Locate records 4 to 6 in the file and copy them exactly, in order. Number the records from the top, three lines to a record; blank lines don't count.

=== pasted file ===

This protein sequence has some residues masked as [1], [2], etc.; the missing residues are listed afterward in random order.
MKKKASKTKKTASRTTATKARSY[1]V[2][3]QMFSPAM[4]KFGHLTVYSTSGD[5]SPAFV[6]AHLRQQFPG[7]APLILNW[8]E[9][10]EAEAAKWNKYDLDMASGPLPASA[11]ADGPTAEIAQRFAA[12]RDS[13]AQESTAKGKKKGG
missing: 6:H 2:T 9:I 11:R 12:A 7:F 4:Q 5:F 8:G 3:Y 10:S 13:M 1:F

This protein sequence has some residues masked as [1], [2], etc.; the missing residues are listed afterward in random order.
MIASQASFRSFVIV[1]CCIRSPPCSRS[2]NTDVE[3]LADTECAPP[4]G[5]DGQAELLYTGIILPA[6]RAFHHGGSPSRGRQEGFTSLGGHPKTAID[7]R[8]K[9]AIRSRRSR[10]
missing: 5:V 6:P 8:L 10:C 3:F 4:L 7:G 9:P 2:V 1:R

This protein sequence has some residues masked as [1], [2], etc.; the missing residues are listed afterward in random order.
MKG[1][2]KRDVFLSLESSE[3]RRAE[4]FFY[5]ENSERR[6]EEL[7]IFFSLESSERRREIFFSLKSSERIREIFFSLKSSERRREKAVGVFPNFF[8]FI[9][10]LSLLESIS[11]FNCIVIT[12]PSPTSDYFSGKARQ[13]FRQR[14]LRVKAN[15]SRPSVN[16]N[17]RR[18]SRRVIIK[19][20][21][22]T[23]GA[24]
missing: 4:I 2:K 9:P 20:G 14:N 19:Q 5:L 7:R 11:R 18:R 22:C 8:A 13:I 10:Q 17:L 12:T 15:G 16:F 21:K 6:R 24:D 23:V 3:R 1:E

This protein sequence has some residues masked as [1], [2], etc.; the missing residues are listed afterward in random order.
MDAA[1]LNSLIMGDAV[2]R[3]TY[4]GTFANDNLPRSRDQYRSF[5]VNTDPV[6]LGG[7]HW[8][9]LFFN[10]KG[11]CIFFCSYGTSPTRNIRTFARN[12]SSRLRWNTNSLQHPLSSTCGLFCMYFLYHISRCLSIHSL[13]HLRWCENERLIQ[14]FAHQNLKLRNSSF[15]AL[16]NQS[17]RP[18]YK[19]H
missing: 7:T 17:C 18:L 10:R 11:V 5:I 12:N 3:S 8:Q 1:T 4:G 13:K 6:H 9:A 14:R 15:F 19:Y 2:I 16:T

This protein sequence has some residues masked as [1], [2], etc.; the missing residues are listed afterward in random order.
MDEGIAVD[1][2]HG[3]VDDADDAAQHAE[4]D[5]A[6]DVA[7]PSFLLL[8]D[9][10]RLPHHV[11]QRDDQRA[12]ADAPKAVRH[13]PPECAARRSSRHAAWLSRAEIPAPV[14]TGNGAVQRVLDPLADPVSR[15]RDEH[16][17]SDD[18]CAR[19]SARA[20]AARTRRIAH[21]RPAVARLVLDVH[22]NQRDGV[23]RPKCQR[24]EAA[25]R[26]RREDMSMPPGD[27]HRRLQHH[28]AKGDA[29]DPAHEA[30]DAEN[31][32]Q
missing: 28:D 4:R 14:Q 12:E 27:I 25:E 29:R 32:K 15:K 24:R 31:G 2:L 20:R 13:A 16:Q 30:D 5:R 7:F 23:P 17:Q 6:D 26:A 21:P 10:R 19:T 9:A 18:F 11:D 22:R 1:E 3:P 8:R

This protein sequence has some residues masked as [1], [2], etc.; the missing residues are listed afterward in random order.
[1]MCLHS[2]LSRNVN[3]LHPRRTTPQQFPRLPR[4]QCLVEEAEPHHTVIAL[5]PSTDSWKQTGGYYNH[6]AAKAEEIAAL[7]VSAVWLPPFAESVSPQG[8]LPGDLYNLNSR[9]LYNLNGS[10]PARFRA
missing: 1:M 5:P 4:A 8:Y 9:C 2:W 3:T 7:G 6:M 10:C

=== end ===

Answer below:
This protein sequence has some residues masked as [1], [2], etc.; the missing residues are listed afterward in random order.
MDAA[1]LNSLIMGDAV[2]R[3]TY[4]GTFANDNLPRSRDQYRSF[5]VNTDPV[6]LGG[7]HW[8][9]LFFN[10]KG[11]CIFFCSYGTSPTRNIRTFARN[12]SSRLRWNTNSLQHPLSSTCGLFCMYFLYHISRCLSIHSL[13]HLRWCENERLIQ[14]FAHQNLKLRNSSF[15]AL[16]NQS[17]RP[18]YK[19]H
missing: 7:T 17:C 18:L 10:R 11:V 5:I 12:N 3:S 8:Q 1:T 4:G 13:K 6:H 9:A 14:R 15:F 19:Y 2:I 16:T

This protein sequence has some residues masked as [1], [2], etc.; the missing residues are listed afterward in random order.
MDEGIAVD[1][2]HG[3]VDDADDAAQHAE[4]D[5]A[6]DVA[7]PSFLLL[8]D[9][10]RLPHHV[11]QRDDQRA[12]ADAPKAVRH[13]PPECAARRSSRHAAWLSRAEIPAPV[14]TGNGAVQRVLDPLADPVSR[15]RDEH[16][17]SDD[18]CAR[19]SARA[20]AARTRRIAH[21]RPAVARLVLDVH[22]NQRDGV[23]RPKCQR[24]EAA[25]R[26]RREDMSMPPGD[27]HRRLQHH[28]AKGDA[29]DPAHEA[30]DAEN[31][32]Q
missing: 28:D 4:R 14:Q 12:E 27:I 25:E 29:R 32:K 15:K 24:R 31:G 2:L 20:R 13:A 16:Q 30:D 5:R 7:F 23:P 17:Q 6:D 26:A 21:P 10:R 19:T 9:A 18:F 11:D 22:R 1:E 3:P 8:R

This protein sequence has some residues masked as [1], [2], etc.; the missing residues are listed afterward in random order.
[1]MCLHS[2]LSRNVN[3]LHPRRTTPQQFPRLPR[4]QCLVEEAEPHHTVIAL[5]PSTDSWKQTGGYYNH[6]AAKAEEIAAL[7]VSAVWLPPFAESVSPQG[8]LPGDLYNLNSR[9]LYNLNGS[10]PARFRA
missing: 1:M 5:P 4:A 8:Y 9:C 2:W 3:T 7:G 6:M 10:C